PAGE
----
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Natural Hair Conditioning PDF Print E-mail
Vinegar rinses can do wonders! The acidity from the vinegar helps take away built up gook stuck to the hair such as those nasty forms of silicones found in many shampoos and conditioners today, helps breaks down excess oils, and also helps remove extra glycerin from the hair that can leave hair "waxy" feeling for those that use the more natural approach of soap shampoo bars. It can also actually help condition hair by gently smoothing the hair shaft making it less prone to breakage and giving it a nice shiny appearance

Either apple cider vinegar or white vinegar will do, but many seem to prefer the apple cider. Simply take a clean empty squeeze bottle or cup and dilute with water. After shampooing your hair, evenly distribute this mixture throughout your hair while rubbing it in to make sure all the hair is covered, paying special attention to the areas closer to the scalp. (Be careful not to get any in your eyes- it will sting!) You can leave this on for just a few minutes and then give your hair one more light rinse. Easy peasy! If you still use regular store bought shampoos this regimen can work wonders using vinegar rinses even once every other week, but you can do this as often as necessary. Those that use shampoo bars may use it more often- I, personally, use nothing but shampoo bars and take advantage of vinegar rinses after every wash with excellent results

As for how much to dilute the vinegar mix, I've seen and tried all sorts of combinations. Some say to only use a tablespoon of vinegar to about one quart of water, and I've seen all the way up to 1 part vinegar and 3 part water mixes recommended. I think it's really dependant on what hair type you have and what your normal hair care regimen consists of. Your best bet is to take into consideration what length your hair is to make sure you have enough liquid to fully saturate your hair and start with a tablespoon or two of vinegar. You could experiment from there until you find what your hair likes best. Sometimes I like to be creative with it and substitute water for other liquids such as juices, teas, or milks for the added nutritional benefits that it can give to your hair. The sky is the limit- have fun with it! And yes, we know vinegar does stink! However, the smell of the vinegar fades as is dries- usually taking other bad odors with it. Sometimes adding just a few drops of essential oils to your vinegar rinse can help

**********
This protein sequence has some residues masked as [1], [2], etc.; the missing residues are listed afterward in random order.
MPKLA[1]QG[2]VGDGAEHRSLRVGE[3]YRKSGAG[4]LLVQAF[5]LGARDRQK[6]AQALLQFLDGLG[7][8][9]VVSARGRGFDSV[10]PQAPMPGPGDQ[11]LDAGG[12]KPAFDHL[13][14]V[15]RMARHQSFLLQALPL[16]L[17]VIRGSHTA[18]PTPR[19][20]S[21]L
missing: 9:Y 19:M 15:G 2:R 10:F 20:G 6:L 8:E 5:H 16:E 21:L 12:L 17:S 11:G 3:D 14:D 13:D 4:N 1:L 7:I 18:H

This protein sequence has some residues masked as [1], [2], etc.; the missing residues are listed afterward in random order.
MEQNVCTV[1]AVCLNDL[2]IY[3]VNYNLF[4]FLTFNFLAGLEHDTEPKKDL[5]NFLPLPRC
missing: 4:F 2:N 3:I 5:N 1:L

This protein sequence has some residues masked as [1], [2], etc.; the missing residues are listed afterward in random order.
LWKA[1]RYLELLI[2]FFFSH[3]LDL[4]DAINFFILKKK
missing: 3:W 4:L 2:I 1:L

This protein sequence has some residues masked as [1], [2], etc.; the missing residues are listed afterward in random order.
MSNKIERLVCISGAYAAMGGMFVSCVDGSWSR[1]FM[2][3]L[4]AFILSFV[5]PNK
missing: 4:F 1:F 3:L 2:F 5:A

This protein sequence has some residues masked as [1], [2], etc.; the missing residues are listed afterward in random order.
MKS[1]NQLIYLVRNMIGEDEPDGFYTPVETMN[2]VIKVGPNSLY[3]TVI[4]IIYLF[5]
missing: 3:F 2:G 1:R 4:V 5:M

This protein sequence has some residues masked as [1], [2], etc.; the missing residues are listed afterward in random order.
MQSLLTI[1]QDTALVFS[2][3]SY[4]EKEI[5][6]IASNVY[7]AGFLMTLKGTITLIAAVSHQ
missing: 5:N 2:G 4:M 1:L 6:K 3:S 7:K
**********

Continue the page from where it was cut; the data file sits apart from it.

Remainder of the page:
Another thing you could do is infuse the vinegar with different herbs or spices such as calendula petals, chamomile, lavender buds, rosemary, parsley, rose hips, etc- many times it will help deal with the temporary smell from the vinegar and all the ones I just mentioned are even excellent for encouraging hair growth. To infuse your vinegar, just take a large clean empty jar and fill to about two inches from the top with the herbs, flowers, or spices of your choice. I tend to prefer materials that have already been dried - using fresh herbs or flowers introduces moisture into the mix and could possibly start growing some unwelcomed ickiness into your mix! Then pour your vinegar into the jar approximately to about once inch from the top of the jar- the less air you have in there also discourages mold or other bacterial growth. Considering the acidity of the vinegar this is all highly unlikely, but it's always better to take the safer route! Store your jar in a dark place, preferably a warm spot, for about 4 to 8 weeks. Try to shake up the jar once a day, or at least as often as you can remember. When her time is up you can use anything from a strainer to cheesecloth to strain the herbs or other materials out of your infused vinegar and voilà- it's ready for use!

You can visit Lisa Chambers' blog for more articles on beauty, health, and more at chambersessentials.com

 
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